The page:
Investing in climate solutions for sustainable agri-food systems
A common understanding is taking root: the way we produce food mirrors our relationship with each other and nature. The more inclusive and equitable agriculture is, the better health, nutrition and food security we experience as a global community.
But when we zoom in on today’s agri-food systems, we see the cracks in our relationship with nature: Unsustainable agriculture is a major driver of climate change; at the same time, climate change threatens food production in some of the world’s poorest areas. So how do we fix the system?
For the Food and Agriculture Organization of the United Nations (FAO), the game-changing solution for a more just, sustainable and low-carbon future lies in transforming agri-food systems. Currently, the world's food systems generate more than 33 percent of global greenhouse gas (GHG) emissions and cause up to 80 percent of biodiversity loss.
Yet, changes in the way we grow and produce food accelerate progress in achieving the Sustainable Development Goals (SDGs), and the global climate goal etched in the Paris Agreement – to limit global warming to well below 2 degrees Celsius above pre-industrial levels.
Partnering for climate action
As a specialized agency of the UN, FAO works with its global partners to boost climate action with projects that promote sustainable forest and land use, restore ecosystems, increase food and water security, and build the resilience of vulnerable communities to shocks and crises.
Through its partnership with the Green Climate Fund (GCF), FAO has helped countries secure close to $900 million for high-impact GCF projects with the potential to transform the agriculture sector into a climate solution.
“It’s time to move the needle on fixing the system. The road to a green and climate-resilient future is before us, and if we act together, no one will be left behind,” says Eduardo Mansur, Director of FAO’s Office of Climate Change, Biodiversity and Environment. “By increasing countries’ access to climate finance, we can turn climate commitments into actions that benefit people and the planet, and at the same time, boost green recovery from the COVID-19 pandemic.”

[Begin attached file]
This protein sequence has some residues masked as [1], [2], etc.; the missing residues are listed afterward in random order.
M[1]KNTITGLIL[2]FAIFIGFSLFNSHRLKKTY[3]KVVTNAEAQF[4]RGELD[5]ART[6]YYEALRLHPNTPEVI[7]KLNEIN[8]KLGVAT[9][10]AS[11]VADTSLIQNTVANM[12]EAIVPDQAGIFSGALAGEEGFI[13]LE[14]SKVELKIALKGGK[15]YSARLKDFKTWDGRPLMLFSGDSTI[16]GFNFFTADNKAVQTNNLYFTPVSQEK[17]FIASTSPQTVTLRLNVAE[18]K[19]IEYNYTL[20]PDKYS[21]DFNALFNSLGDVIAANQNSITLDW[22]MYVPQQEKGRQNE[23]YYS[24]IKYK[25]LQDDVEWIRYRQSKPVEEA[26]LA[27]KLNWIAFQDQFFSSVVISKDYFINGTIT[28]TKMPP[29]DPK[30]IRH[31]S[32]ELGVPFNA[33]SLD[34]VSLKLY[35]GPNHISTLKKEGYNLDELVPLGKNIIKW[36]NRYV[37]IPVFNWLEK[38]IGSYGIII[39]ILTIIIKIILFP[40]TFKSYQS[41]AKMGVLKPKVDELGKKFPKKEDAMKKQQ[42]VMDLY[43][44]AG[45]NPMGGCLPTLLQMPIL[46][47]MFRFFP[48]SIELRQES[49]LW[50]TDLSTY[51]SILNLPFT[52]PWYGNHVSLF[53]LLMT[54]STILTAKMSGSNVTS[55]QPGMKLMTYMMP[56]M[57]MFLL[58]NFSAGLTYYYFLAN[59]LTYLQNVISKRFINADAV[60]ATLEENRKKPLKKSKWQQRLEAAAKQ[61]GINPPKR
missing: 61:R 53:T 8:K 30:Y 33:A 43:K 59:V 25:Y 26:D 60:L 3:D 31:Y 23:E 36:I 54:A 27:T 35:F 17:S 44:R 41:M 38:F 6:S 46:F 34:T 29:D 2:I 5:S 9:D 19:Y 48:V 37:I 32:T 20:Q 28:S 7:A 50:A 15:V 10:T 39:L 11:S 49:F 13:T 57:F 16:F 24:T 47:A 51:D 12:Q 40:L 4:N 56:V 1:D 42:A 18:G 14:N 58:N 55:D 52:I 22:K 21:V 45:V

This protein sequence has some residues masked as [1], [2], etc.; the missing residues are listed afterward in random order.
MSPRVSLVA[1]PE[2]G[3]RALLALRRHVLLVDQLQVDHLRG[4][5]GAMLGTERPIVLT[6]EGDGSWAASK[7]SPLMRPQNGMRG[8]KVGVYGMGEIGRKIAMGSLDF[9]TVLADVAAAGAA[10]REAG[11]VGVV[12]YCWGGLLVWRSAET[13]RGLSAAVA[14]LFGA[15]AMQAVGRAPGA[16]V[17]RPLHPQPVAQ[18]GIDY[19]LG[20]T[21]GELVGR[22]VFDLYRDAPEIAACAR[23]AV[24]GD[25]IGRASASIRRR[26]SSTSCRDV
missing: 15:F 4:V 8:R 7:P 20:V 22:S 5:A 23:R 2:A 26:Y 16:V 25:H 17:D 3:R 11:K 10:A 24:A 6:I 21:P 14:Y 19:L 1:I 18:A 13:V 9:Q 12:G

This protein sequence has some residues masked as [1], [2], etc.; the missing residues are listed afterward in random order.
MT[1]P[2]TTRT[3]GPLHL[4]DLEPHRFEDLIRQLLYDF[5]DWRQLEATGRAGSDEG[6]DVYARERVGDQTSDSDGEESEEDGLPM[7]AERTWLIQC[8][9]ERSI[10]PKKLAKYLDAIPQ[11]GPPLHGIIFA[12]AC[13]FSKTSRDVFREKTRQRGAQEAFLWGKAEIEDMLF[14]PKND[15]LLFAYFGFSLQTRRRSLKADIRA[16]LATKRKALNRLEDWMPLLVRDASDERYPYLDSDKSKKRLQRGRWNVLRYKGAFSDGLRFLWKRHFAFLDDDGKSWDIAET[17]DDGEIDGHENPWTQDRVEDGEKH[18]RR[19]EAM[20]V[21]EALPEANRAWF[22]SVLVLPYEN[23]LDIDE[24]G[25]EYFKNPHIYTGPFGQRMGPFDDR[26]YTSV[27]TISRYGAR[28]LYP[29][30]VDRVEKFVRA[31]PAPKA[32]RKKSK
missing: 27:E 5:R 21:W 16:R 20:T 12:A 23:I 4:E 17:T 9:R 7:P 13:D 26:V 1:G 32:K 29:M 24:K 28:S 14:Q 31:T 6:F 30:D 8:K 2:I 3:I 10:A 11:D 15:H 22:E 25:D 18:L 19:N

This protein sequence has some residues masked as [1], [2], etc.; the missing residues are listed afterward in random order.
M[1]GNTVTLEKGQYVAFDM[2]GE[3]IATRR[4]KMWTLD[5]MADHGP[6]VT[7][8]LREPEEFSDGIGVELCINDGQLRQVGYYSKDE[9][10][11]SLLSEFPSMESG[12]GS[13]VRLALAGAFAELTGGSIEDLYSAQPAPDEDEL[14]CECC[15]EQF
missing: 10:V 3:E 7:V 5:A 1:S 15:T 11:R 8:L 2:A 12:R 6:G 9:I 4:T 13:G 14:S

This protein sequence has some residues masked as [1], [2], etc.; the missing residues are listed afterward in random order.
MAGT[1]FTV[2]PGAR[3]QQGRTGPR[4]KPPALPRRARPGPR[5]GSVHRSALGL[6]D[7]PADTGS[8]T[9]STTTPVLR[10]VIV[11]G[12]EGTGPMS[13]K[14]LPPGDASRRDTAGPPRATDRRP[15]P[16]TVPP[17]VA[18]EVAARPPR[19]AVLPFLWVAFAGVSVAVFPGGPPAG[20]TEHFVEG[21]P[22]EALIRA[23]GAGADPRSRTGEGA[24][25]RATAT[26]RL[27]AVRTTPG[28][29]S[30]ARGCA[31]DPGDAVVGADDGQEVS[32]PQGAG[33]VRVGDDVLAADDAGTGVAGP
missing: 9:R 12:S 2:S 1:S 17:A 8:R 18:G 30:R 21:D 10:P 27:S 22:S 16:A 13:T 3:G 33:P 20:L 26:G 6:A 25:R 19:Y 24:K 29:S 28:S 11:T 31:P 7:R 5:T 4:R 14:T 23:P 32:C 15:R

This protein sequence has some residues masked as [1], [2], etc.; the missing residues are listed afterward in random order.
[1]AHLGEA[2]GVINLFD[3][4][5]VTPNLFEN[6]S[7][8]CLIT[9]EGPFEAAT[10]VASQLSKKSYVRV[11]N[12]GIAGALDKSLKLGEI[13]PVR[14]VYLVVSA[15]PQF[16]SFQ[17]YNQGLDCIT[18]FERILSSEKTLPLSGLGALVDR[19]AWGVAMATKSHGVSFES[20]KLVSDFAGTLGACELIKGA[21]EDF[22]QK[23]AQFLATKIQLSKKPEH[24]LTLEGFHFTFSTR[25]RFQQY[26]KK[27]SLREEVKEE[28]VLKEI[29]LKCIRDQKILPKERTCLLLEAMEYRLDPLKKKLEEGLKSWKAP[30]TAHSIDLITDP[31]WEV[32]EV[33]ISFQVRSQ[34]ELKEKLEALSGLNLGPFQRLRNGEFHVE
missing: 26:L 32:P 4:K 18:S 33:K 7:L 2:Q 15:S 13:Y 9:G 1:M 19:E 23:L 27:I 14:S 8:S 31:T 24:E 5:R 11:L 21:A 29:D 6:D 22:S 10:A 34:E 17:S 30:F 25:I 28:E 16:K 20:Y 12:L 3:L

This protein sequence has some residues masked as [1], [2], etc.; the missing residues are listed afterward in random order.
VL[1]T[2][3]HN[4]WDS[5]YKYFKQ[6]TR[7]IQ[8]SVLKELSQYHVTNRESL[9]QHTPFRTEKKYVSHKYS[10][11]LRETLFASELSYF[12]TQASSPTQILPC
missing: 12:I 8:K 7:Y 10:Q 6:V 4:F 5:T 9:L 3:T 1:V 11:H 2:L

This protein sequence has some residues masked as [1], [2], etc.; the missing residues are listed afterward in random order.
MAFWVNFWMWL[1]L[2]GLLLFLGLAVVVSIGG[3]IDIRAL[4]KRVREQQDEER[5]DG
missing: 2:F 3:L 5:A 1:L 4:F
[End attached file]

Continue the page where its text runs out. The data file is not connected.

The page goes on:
Growing solutions across the globe
Over the last two years, FAO and its partners in Chile have been working on a sixty-three million dollar GCF project that champions women, indigenous peoples and vulnerable communities as key actors in the race to reduce GHG emissions and improve sustainable forest management.
Communities in Chile’s Maule region are already seeing the benefits of planting native trees which reduce soil erosion, restore soil fertility and increase ecosystem stability. More than 57 000 people are expected to benefit from the project’s positive social and environmental impacts, and about 25 000 hectares of native forest are to be restored.
In Nepal’s Churia region, vulnerable communities are taking action to restore soil fertility and forests with the help of a forty-seven million dollar GCF project, led by FAO. Lying in the foothills of the Himalayas, the Churia region is critical to maintaining the ecosystem of the heavily populated Terai plains and to ensuring Nepal’s food security.
Restoring the areas’ vital ecosystem functions helps to regulate groundwater, increase flood control, and improve livelihoods. Nearly one million people, including women and indigenous peoples, will benefit from the project.
People and forests are also at the heart of a recently approved, FAO-led GCF project in the Republic of Congo. With over forty-six million dollars in climate investments, the PREFOREST project is set to tackle the main drivers of deforestation and forest degradation in the Congo Basin, and to improve the livelihoods of more than 40 000 vulnerable smallholder farmers.
Our actions are our future
Fresh on the heels of the UN Food Systems Summit in September, countries are exploring ways to change the way food is produced and consumed. The actions we take now, as a global community, will determine our future.
Only by working together can we empower each and every element of our agri-food systems to collaborate more fairly, sustainably and inclusively from farm to table, and beyond.